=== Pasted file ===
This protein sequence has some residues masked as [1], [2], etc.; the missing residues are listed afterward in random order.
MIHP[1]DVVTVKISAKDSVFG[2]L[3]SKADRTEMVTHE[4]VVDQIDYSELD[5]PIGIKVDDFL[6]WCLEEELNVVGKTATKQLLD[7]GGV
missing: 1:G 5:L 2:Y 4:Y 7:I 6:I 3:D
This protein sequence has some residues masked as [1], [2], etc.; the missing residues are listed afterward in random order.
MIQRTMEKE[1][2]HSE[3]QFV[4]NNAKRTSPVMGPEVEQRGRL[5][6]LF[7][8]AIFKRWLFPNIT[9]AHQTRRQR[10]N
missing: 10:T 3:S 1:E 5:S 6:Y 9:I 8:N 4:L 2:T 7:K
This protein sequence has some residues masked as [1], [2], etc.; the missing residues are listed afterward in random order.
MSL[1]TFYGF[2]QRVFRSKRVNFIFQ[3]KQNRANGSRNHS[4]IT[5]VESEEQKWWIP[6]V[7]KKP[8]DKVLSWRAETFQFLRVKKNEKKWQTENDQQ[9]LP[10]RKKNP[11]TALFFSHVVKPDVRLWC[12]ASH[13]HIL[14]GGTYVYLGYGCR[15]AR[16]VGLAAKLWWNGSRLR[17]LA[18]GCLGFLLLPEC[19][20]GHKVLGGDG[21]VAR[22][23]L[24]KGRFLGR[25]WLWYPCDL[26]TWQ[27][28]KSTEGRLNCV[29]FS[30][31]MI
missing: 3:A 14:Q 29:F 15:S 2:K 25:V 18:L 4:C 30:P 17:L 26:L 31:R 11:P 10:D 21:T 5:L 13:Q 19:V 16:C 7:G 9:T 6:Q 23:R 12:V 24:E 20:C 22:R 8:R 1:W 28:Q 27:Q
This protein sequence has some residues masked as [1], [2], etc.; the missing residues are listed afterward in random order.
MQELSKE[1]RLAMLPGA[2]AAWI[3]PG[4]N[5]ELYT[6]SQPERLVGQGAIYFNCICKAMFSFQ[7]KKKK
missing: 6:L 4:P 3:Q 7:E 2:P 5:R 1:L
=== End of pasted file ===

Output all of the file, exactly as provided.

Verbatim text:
This protein sequence has some residues masked as [1], [2], etc.; the missing residues are listed afterward in random order.
MIHP[1]DVVTVKISAKDSVFG[2]L[3]SKADRTEMVTHE[4]VVDQIDYSELD[5]PIGIKVDDFL[6]WCLEEELNVVGKTATKQLLD[7]GGV
missing: 1:G 5:L 2:Y 4:Y 7:I 6:I 3:D
This protein sequence has some residues masked as [1], [2], etc.; the missing residues are listed afterward in random order.
MIQRTMEKE[1][2]HSE[3]QFV[4]NNAKRTSPVMGPEVEQRGRL[5][6]LF[7][8]AIFKRWLFPNIT[9]AHQTRRQR[10]N
missing: 10:T 3:S 1:E 5:S 6:Y 9:I 8:N 4:L 2:T 7:K
This protein sequence has some residues masked as [1], [2], etc.; the missing residues are listed afterward in random order.
MSL[1]TFYGF[2]QRVFRSKRVNFIFQ[3]KQNRANGSRNHS[4]IT[5]VESEEQKWWIP[6]V[7]KKP[8]DKVLSWRAETFQFLRVKKNEKKWQTENDQQ[9]LP[10]RKKNP[11]TALFFSHVVKPDVRLWC[12]ASH[13]HIL[14]GGTYVYLGYGCR[15]AR[16]VGLAAKLWWNGSRLR[17]LA[18]GCLGFLLLPEC[19][20]GHKVLGGDG[21]VAR[22][23]L[24]KGRFLGR[25]WLWYPCDL[26]TWQ[27][28]KSTEGRLNCV[29]FS[30][31]MI
missing: 3:A 14:Q 29:F 15:S 2:K 25:V 18:L 4:C 30:P 17:L 26:L 31:R 11:P 10:D 21:T 5:L 13:Q 19:V 16:C 7:G 9:T 6:Q 23:R 12:V 24:E 20:C 22:R 8:R 1:W 28:Q 27:Q
This protein sequence has some residues masked as [1], [2], etc.; the missing residues are listed afterward in random order.
MQELSKE[1]RLAMLPGA[2]AAWI[3]PG[4]N[5]ELYT[6]SQPERLVGQGAIYFNCICKAMFSFQ[7]KKKK
missing: 6:L 4:P 3:Q 7:E 2:P 5:R 1:L